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Tuesday, August 9, 2022

International Day of Friendship a timely reminder to nurture relationships at every stage of life

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Today, June 30, marks International Day of Friendship, a timely reminder of the value of nurturing new and existing connections, especially for older people.

Lajan Maharjan, a social worker and team leader for service delivery and outings at LINK Community & Transport, has worked in a number of challenging environments including the immediate disaster response during the 2015 Earthquake in Nepal.

Even amidst times of severe crisis, he says it’s human bonds that allow us to persist, bringing out the best of human nature in the most challenging of times.

“I believe the physical and mental benefits of friendship is that it keeps you stimulated, reduces your stress and encourages positive thoughts.

“It also gives you sense of belonging and helps you feel valued and important.

“When you are feeling that you have some emotional support then your whole mentality is positively impacted. You are more optimistic toward life and gives you sense of purpose with it.

In Maharjan’s role at LINK, he organises social outing for clients, giving them the opportunity to reconnect with others, especially important as the country attempts to emerge out of the COVID crisis.

“It is very satisfying to see our clients have a fun time and enjoying these outings, and the shared experience they bring.

“Given their age, they are more likely to be vulnerable, however having meaningful friendships encourages them to get out into nature and have some fun times.

“I believe that friendship is very important for elderly people because it helps them socialise and share their happiness and griefs together.”

Lajan Maharjan, a social worker who coordinates outtings for older Victorians through LINK Community Transport, says that new friendships have a transformative effect on both the mental and physical health of isolated elders.

There is a growing body of research that shows that social connection is a major determinant of wellbeing and health outcome, with those who are socially isolated having an increased risk of developing dementia.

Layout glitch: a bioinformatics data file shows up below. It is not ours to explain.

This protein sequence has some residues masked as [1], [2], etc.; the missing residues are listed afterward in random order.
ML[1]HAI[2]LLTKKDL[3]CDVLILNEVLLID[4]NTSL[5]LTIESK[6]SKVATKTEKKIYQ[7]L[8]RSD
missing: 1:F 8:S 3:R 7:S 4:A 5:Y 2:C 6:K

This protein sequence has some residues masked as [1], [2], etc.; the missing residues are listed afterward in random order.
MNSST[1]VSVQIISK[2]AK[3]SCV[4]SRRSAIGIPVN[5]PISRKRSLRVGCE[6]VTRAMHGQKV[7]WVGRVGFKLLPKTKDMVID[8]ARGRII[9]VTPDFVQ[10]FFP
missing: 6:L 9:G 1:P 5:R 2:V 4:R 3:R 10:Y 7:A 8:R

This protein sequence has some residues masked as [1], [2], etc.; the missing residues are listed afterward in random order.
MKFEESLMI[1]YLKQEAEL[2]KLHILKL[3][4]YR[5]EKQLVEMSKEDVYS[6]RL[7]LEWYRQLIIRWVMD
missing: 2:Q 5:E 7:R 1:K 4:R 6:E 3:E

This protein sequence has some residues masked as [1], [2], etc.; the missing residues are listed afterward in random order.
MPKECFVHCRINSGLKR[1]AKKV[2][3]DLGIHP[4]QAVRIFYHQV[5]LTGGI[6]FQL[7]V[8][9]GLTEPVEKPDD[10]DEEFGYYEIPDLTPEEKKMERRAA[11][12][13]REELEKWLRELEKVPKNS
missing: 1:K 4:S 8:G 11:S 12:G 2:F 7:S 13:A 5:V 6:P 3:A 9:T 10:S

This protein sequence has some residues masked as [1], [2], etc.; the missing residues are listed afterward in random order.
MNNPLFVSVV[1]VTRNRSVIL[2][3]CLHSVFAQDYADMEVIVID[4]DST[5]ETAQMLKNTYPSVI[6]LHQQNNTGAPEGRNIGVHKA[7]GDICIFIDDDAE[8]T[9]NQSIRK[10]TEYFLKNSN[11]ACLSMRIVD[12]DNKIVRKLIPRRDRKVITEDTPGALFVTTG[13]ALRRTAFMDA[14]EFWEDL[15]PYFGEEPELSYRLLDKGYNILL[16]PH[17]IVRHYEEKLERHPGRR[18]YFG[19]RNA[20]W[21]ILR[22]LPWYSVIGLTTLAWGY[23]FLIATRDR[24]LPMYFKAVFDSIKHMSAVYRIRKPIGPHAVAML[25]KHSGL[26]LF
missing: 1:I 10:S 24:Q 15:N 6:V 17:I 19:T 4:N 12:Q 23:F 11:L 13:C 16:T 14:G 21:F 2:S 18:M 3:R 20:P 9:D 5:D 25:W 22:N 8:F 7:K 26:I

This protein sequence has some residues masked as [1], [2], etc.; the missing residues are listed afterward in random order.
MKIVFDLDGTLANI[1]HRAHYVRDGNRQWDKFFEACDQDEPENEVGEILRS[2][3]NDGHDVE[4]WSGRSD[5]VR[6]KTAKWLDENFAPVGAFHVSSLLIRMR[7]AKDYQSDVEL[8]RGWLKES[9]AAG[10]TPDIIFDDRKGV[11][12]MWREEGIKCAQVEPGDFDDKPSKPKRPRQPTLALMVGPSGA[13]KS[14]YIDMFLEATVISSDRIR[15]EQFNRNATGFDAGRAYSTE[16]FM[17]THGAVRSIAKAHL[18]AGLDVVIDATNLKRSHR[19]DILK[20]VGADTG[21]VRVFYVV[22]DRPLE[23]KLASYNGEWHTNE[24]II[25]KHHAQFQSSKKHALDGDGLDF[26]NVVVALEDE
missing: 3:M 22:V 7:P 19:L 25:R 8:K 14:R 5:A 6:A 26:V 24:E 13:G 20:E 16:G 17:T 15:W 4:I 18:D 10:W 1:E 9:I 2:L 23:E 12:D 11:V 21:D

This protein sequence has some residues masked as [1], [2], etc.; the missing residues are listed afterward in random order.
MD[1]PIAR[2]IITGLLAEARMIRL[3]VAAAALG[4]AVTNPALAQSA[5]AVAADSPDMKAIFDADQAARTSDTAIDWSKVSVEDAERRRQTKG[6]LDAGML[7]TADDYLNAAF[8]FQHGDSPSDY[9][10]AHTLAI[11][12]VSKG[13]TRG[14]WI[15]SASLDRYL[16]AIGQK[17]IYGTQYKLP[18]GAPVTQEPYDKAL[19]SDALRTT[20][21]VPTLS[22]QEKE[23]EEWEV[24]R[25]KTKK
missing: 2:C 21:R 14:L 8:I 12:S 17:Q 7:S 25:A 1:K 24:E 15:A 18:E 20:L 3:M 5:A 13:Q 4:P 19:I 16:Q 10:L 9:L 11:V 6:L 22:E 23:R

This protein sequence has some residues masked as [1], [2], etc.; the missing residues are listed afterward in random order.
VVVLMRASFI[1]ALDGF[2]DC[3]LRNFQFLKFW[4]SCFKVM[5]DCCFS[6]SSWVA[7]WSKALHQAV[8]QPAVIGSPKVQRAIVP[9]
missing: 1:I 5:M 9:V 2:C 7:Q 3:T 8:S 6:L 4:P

Emerging research also points to the role of loneliness in contributing to physical ailments such as heart disease, high blood pressure and obesity.

However, isolation is an ongoing issues as COVID continues to be prevalent in the community.

To tackle this, Maharjan advises that program coordinators ensure ongoing vigilance with COVID safety protocols.

“After a long period of lockdown and COVID, many elderly people have the added problem of heightened fears about going out and socialising.

“Here in LINK, we make sure that our client’s feel safe by following the guidelines for COVID-19 so they are not as hesitant leaving their home.

“We make sure they have a lot of choices when it comes to outings and our friendly staff and volunteers assist the clients as much they can to make sure they are enjoying their time and are safe while travelling with us.”

Maharjan says that accommodating disabilities is vital to ensure elders are not discouraged to participate simply because of physical barriers.

“Many elderly people who are living independently face challenges adapting to new places. They have difficulty getting around because of their mobility issue or because of their health, so we must ensure we listen to those clients and accommodate those needs.

“Here in LINK, we are working hard to minimise the social isolation in our clients’ lives.”

Apart from the clear health benefits, Maharjan notes that we cannot underestimate the priceless feeling of mutual understanding.

“These outings also help them to reminisce their good memories associated with place or the time when they were younger.

“They share their experiences with likeminded people which helps them to find their commonality and interests.”

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